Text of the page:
Brooks Brothers: What is the recovery plan by the new owners? Meanwhile, it appeals to reopen production sites, including that of Haverhill (Massachusetts), where 413 people worked. On the eve of August 15th, Delaware Bankruptcy Court approved the sale for 325 million dollars of Brooks Brothers to Sparc Group, the joint venture formed by Authentic Brands Group and Simon Property Group (the largest mall manager in the US).
The American men’s fashion brand, which was headed by the Italian Claudio Del Vecchio, filed for bankruptcy last July, aiming at having access to Chapter 11.
At the end of the month, Sparc Group, which had already provided financial support to the brand with an 80 million dollars loan, formalised the first offer: 305 million dollars. It later raised it up to 325 million dollars. The agreement requires at least 125 Brooks Brothers stores in North America to remain open. Nothing to do then for US group WHP Global, as well as for the Italian suitors: Brooks Brothers is American again.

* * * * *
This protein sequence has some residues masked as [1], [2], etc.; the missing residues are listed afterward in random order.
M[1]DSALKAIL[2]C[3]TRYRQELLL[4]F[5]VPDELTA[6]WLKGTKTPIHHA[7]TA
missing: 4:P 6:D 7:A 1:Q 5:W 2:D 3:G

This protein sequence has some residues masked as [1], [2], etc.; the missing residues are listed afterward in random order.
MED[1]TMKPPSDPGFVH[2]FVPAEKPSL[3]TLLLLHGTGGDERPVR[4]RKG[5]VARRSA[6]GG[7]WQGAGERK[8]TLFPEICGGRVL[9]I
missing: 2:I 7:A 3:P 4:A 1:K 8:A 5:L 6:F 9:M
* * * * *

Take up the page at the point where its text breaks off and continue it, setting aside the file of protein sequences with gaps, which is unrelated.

The recovery plan
Authentic Brands is a group owning brands such as Barneys New York, Forever 21, Nautica, Nine West, Aeropostale and Juicy Couture.
As Hypebeast points out, Chapter 11 will give new owners the ability to choose which contracts (including those with suppliers), relationships, stores and employees to keep or not. Brooks Brothers was founded by Henry Sands Brooks in Manhattan in April 1818. In 1988, it was taken over by the English Marks & Spencer, who in 2001 sold it to Retail Brand Alliance, controlled by Claudio Del Vecchio, son of Luxottica owner Leonardo.
- First bid for Brooks Brothers: Sparc bids 305 million dollars
- Brooks Brothers (filing for Chapter 11) have two potential buyers
- Brooks Brothers are at a crossroads: to sell the three US factories or shut them